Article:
Eight teams take part in mens’ competitive softball league

Published 7:13 pm Saturday, July 15, 2017

There are former baseball players, construction workers, government employees and more.

The players in the Vicksburg men’s competitive softball league come from every walk of life, but they all come out on Tuesday nights for the same reason.

“The family atmosphere,” Jimmy Grace who coaches the Vicksburg Mets said. “Being around each other and sharing the time as well as the patience with having to play the game we love.”

Eight teams are playing in the league this year, which is played Tuesday evenings at the Vicksburg City Fields.

The players’ sons and daughters play outside the fence while the game is going on and family members sit in the stands cheering the players on.

“It is not very serious, there is a whole lot of fun involved,” Stephen Purvis who plays for The Buck Stops Here said. “You bring your family out, kids run around and have a good time. Kids are on the sides of the fence throwing all kinds of balls.

“It is a little bit of competitiveness, but not that much. Everybody is out here for fun. Everybody is out here for a good time.”

The league is called the competitive softball league, and the players say that while they are having fun, the games get pretty competitive. 

“It is real competitive,” Grace said. “It is more competitive than you think it is. It is taking time out of the day to do something you love so you want to take pride in it so we do. We take it serious, as well as have fun, but the only way you are going to have fun is to win.”

Corey Jones who plays for the Jager Bombers added, “Nobody likes to lose. It doesn’t get fierce. We all realize what we are doing, but it is pretty competitive.”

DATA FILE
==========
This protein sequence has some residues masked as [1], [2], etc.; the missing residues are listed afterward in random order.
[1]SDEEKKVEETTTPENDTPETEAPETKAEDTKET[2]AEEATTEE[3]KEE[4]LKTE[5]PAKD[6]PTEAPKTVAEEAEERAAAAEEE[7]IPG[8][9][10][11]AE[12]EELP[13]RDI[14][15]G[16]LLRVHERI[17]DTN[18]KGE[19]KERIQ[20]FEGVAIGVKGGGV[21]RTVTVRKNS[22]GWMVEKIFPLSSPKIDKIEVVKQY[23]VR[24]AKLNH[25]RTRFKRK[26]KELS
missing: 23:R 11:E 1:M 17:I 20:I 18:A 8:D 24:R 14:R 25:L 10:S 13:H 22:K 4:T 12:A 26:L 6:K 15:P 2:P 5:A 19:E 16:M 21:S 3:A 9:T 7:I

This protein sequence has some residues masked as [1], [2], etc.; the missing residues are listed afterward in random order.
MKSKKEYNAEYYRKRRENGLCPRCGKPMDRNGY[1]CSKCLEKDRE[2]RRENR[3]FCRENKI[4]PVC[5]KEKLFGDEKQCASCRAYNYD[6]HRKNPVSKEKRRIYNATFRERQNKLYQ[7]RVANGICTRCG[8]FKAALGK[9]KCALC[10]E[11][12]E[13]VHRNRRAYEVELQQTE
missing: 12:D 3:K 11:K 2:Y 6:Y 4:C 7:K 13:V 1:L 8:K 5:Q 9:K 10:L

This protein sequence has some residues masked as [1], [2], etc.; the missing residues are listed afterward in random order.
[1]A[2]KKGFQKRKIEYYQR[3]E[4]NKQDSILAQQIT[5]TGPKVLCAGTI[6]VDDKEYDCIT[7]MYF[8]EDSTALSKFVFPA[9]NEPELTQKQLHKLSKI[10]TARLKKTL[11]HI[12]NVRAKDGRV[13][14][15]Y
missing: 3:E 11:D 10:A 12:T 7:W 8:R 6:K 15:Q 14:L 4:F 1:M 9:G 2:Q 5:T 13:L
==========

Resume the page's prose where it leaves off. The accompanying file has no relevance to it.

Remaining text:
Many of the players have a background in baseball, but getting used to playing slow pitch softball can be an adjustment for even the best of them.

“It is different, I have seen guys come out here that did excellent and played college ball and couldn’t hit a softball worth a dang,” Taylor Rushing who plays for The Buck Stops Here said. “Some people have it and some people don’t.”

The hardest adjustment for many of them is going from hitting a hard thrown baseball to a lobbed softball.

“You have to wait a long time,” Purvis said. “You have to wait and after you’ve waited a little bit, you have to tell yourself to wait a little longer. It is kind of like that.”

Once they find their swing the ball starts flying so each team is given a limited number of home runs per game.

“Most of us are high school baseball players,” Purvis said. “Everybody gets out of high school, some of us are good enough to play in college and some of us aren’t. The people that aren’t come out here and play softball.”

Instead of playing a specific number of innings, each game has a 60 minute clock and ends when the inning that the clock runs out during comes to an end.